Post-Oscars Movie Blitz: Django Unchained (2012)
If you like Quentin Tarantino films, then chances are you’ll love Django Unchained. To me, this film is in his top five all-time. Personally, I’d rank it above both the Kill Bill films and Inglourious Basterds, and I already think those films are freaking awesome.
Tarantino films are a unique experience you just can’t get with any other director out there at the moment. His subjects are imaginative and bold. His characters are captivating. His worlds are seductive. His humour is black and wacky. His violence is ridiculously over-the-top. And his dialogue is simply the best. Sure, his movies can sometimes make no sense and come across as self-indulgent, but you can always be sure that a Tarantino film is never boring.
Django Unchained is Tarantino’s take on the spaghetti western genre. The titular character, Django, played by Jamie Foxx (apparently Will Smith was Tarantino’s first choice) is a negro slave from the antebellum era who becomes a bounty hunter under the guidance of Christoph Waltz (who won his second Oscar for best supporting actor in his second Tarantino film). The dynamic duo go in search of Django’s wife, Broomhilda (Kerry Washington), and when they track her down, devise a plan to rescue her from a vile slave owner played by Leonardo DiCaprio. Of course, no Tarantino film is really complete without Samuel L Jackson, who plays Leo’s loyal senior house slave.
In essence, Django Unchained is a fantasy hero film about a wronged black man who goes on a killing rampage against nasty white guys. There are parts that defy logic and reason, but who cares when you’re having so much fun?
The performances are ridiculous. Jamie Foxx is spectacular as the man who will stop at nothing to get his wife back. Christoph Waltz just beat Robert De Niro, Alan Arkin, Philip Seymour Hoffman and Tommy Lee Jones at the Oscars, so you know he’s good. But damn, it’s a travesty that Leo was not at least nominated for the best supporting actor category this year. It’s one of his best performances ever, and if you gave me a choice between Leo and Christoph I’d probably pick Leo. He was just that good. Heartthrobs just can’t get a fair shake with the Academy.
As expected, the release of Django Unchained polarized viewers for its controversial subject matter and content. Spike Lee, before even seeing the film, declared it disrespectful to his ancestors for making light of slavery. Some complained about the crazy violence, even though most of it was applied in a comical kind of way. But what twisted the most panties was the excessive use of the “N” word. Now I don’t claim to be a historian, but I assume that’s the way they spoke back in those days. (That said, knowing how much Tarantino loves to use that word, I have a feeling that much of it probably was gratuitous.)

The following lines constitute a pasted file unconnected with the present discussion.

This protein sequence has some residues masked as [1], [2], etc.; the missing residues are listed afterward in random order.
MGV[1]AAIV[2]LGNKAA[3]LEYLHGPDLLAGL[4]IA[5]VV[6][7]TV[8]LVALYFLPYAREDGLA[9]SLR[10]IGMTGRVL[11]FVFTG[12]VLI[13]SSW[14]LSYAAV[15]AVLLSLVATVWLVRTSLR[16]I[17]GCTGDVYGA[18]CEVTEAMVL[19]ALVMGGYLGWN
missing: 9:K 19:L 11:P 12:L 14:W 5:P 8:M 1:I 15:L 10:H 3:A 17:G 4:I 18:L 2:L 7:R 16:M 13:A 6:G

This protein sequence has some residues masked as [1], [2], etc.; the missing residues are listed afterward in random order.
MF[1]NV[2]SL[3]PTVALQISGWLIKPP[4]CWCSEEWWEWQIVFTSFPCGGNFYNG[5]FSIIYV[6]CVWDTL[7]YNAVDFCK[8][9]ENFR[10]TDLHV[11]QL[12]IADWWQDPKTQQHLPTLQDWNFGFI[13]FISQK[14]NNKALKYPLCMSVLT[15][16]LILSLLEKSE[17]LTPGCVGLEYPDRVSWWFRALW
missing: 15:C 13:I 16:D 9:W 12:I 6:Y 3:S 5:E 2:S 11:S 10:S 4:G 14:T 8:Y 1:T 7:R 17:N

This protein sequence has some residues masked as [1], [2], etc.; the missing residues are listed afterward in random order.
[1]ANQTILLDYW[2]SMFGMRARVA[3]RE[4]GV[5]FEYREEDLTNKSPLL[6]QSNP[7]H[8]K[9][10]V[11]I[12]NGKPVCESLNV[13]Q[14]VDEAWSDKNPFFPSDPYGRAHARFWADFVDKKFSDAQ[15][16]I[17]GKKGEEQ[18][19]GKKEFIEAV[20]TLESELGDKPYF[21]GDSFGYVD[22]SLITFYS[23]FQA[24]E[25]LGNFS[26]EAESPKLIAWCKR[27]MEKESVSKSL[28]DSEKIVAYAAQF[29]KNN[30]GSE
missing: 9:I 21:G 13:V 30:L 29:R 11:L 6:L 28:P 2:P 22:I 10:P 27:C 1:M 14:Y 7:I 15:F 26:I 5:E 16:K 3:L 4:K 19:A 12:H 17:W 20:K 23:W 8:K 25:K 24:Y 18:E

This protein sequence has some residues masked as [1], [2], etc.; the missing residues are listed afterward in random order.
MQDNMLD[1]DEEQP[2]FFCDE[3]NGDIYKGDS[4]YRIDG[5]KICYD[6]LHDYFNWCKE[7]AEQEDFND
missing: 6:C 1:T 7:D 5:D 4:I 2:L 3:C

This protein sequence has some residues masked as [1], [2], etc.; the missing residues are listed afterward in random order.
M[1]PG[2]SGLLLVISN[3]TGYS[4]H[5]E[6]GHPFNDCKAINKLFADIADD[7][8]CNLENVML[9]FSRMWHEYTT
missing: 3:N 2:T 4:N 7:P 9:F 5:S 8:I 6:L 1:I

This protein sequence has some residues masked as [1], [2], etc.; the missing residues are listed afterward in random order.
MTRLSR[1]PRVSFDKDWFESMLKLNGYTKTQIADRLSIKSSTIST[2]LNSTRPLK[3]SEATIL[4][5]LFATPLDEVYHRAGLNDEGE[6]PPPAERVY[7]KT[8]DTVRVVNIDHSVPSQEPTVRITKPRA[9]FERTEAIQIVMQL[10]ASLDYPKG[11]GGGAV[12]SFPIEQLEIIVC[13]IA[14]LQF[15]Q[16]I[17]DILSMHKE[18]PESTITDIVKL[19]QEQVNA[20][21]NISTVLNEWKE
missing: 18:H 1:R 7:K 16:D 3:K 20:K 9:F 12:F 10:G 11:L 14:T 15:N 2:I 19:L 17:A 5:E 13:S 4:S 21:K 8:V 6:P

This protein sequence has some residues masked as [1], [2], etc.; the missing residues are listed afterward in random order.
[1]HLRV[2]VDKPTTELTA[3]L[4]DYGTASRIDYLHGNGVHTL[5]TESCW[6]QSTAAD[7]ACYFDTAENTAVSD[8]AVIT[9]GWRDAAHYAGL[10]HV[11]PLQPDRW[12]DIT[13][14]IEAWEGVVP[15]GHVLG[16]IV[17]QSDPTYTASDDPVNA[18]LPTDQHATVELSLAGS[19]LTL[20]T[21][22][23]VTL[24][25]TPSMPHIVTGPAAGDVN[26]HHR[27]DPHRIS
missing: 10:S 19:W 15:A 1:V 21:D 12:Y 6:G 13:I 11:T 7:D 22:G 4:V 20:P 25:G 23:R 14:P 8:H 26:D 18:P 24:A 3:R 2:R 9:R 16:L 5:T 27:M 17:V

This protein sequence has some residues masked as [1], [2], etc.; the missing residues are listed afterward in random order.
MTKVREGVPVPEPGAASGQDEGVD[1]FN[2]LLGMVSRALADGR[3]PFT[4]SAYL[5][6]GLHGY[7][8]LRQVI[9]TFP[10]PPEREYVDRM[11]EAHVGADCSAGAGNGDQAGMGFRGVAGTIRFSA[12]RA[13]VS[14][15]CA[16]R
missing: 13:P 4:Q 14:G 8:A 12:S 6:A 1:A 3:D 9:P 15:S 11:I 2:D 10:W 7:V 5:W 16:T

Whatever. Django Unchained was hands down one of the most entertaining films of the year. A little overlong as usual at 165 minutes, but all things considered still a near masterpiece.
Conversation with HW:
HW: G’day fellow film geek! In the pantheon of Quentin’s work how did you like his latest mind-blowing mash-up?
PJM: I loved it. It’s not quite at the level of his all-time greats like Pulp Fiction but it’s up there. Just for the fun factor I’d rank it above Inglourious Basterds and Kill Bill. That’s how much I enjoyed it. What about you?
HW: In terms of discomfort, i.e. controversy factor, easily number one as it deals with slavery without flinching. Fun factor wise its equal to Inglourious Basterds. It has EASILY by far and away the best Tarantino film performance though in Leo. If not for him playing a racist southerner, he’d be a lock for Oscar nom and win…best villain since the Joker (Heath Ledger in The Dark Knight).
PJM: Absolutely. Leo was phenomenal. I actually thought everyone was great, except for Tarantino himself, of course. He still can’t act. I still reckon he made the film just so he and Samuel L Jackson can say the “N” word to their hearts’ content.
HW: Waltz was charming, and Foxx solid but Leo STEALS every scene he’s in…the best dialogue, the best accent and all delivered with a killer southern accent…my other fave Leo role actually uses another accent too — Blood Diamond.
PJM: That’s the thing with Tarantino — he’s like no other filmmaker out there. He excites me more than any director out there right now (cinematically speaking, of course…)
HW: Funny too…hes banking on, and is usually safe, in assuming that 90% oh viewers don’t know the films he’s ripping off…although there is a definite skill in mashing up genres.
PJM: What would you give it out of 5?
HW: If it weren’t for an absolutely pointless conclusion after the conclusion, I’d give it 9 out of 10…the super tense, brilliant, Samuel L Jackson stealing dinner setup, which ends with [spoilers!] would have brilliant conclusion…would have been a tighter film, with no fat…his second act of [spoilers!] adds nothing, and weakens the film.
PJM: I agree it was a little overlong and had some unnecessary fat to trim, much like Tarantino’s body in this film. I’m giving it a 4.5 out of 5 anyway. This is just the kind of film you don’t see anymore and who better than Tarantino to give it to us. I loved the dialogue, the performances, the action and the humour. Classic Tarantino.
HW: I’d say thats about right.